Brexit anxiety bypasses container shipping industry

Boeing’s 787 Dreamliner is likely to play a prominent role at this year’s at the Farnborough International Airshow in England, just as it did when it was being rolled out in 2010.

Brexit might have shaken up world financial markets and the United Kingdom’s former European Union compatriots, but to the container shipping industry it’s nothing but a big snooze.

“The United Kingdom’s decision to exit the European Union is expected to have little direct impact on the containership sector,” industry publication Alphaliner stated last week. Alphaliner points out that the U.K.’s container volumes have been declining for years — its global market share has dropped from 3 percent to 1.4 percent — and the country no longer is a global trade powerhouse.

“The country’s decline as a maritime center for the container shipping sector had started long before the ’Brexit’ decision,” according to Alphaliner.

Likewise, there doesn’t seem to be much concern on Concord Street at the State Ports Authority, where trade with the United Kingdom accounts for about 3.1 percent of container traffic at the Port of Charleston.

“We’re monitoring the issue, but don’t expect a material impact to our port,” spokeswoman Erin Dhand said.

The equivalent of 30,293 20-foot-long cargo containers — or TEUs — were shipped from Charleston to the U.K. in 2015. Top exports included paper and paperboard, veneers and plywood and miscellaneous wood products. About 19,032 TEUs were imported from the United Kingdom last year, with vehicle tires, auto parts and general cargo making up the bulk of shipments.

The United Kingdom remains a major import destination for BMW vehicles shipped from the SPA’s Columbus Street Terminal. The German automaker’s plant in Greer exported more than 250,000 vehicles globally through the Port of Charleston last year. While the carmaker won’t say how many of those vehicles go to each country, the Port of Southampton in the U.K. is the second-biggest destination behind Bremerhaven, Germany.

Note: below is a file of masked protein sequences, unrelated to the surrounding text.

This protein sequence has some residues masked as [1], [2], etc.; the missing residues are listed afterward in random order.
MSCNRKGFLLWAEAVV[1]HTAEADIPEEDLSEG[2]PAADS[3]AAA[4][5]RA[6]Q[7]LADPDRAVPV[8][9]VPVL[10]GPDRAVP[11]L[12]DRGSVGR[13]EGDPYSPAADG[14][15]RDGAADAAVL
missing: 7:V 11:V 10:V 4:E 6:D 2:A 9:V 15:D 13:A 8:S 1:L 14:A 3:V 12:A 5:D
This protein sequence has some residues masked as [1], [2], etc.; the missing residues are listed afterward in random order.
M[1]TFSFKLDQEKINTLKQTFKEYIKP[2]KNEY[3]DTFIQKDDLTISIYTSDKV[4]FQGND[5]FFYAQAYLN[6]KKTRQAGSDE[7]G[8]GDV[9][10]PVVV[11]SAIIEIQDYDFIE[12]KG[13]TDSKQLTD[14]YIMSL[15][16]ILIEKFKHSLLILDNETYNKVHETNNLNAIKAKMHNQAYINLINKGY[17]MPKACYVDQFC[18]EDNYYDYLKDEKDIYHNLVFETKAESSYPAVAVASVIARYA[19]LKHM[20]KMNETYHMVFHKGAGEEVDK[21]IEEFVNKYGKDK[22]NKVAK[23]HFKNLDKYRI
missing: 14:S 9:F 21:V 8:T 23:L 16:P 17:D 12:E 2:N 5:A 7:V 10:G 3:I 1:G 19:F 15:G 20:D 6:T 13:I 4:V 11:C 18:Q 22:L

Depreciation of the British pound might slow those and other imports to the U.K. over the short term. However, if Brexit fever spreads to other parts of the Continent, the fallout for the container industry could grow worse.

“The risk of an economic slowdown in Europe could have a bigger impact on the containership sector, and a corresponding fall in global container trade volumes would only worsen the current supply-demand gap further,” Alphaliner reported. The publication is forecasting a 1.3 percent growth in global container volumes this year. The Port of Charleston, by contrast, is expecting a 6 percent growth rate this fiscal year, which started Friday.

Brexit’s impact on this area’s other major export — Boeing Co.’s commercial airplanes — is still being digested by analysts.

“Commercial aircraft demand is largely a function of global growth and so the key Brexit risk is that financial contagion from the vote slows growth in the real economy,” JP Morgan Chase said in a report last week. “We are not experts on this topic but clearly, there is now more reason for concern.”

Boeing typically uses the Farnborough International Airshow, held every two years in England, as a global stage for big commercial airplane announcements. And the 787 Dreamliner figures to play a prominent role in this year’s show, which starts next week.

Uresh Sheth, author of the All Things 787 website that tracks Dreamliner production, said an order for 15 787s by China Eastern Airlines likely will be announced at the show.

Also, Qatar Airways is expected to take delivery of its 30th and final 787-8 on July 13, which is during the air show.

“I think the delivery was deliberately pushed to time with a possible air show announcement with Boeing,” Sheth reported. “My guess is that Qatar will announce the exercise of the 30 787 options at that time to coincide with the delivery...” Boeing will celebrate its 100th anniversary at next week’s air show, with a 787-9 Dreamliner scheduled to participate in a flying display before it is delivered to ANA, Japan’s largest airline.

The company’s newest commercial plane, the 737 MAX, also will make its air show debut. Boeing expects to deliver the first 737 MAX 8 in the first half of 2017, ahead of schedule.

Boeing makes its wide-body Dreamliners at its campus in North Charleston and in Everett, Wash.

The State Ports Authority last week was awarded a $303,750 grant under the federal Port Security Grant Program, according to the U.S. Department of Homeland Security.

The funding program “supports critical transportation infrastructure security activities at ports,” according to SPA spokeswoman Erin Dhand, who adds that the maritime agency “will utilize the grant to enhance cyber security protection, detection and response capabilities for the Charleston port community.”

Nationally, the grant program provides $100 million to ports and other government agencies.

Reach David Wren at 843-937-5550 or on Twitter at @David_Wren_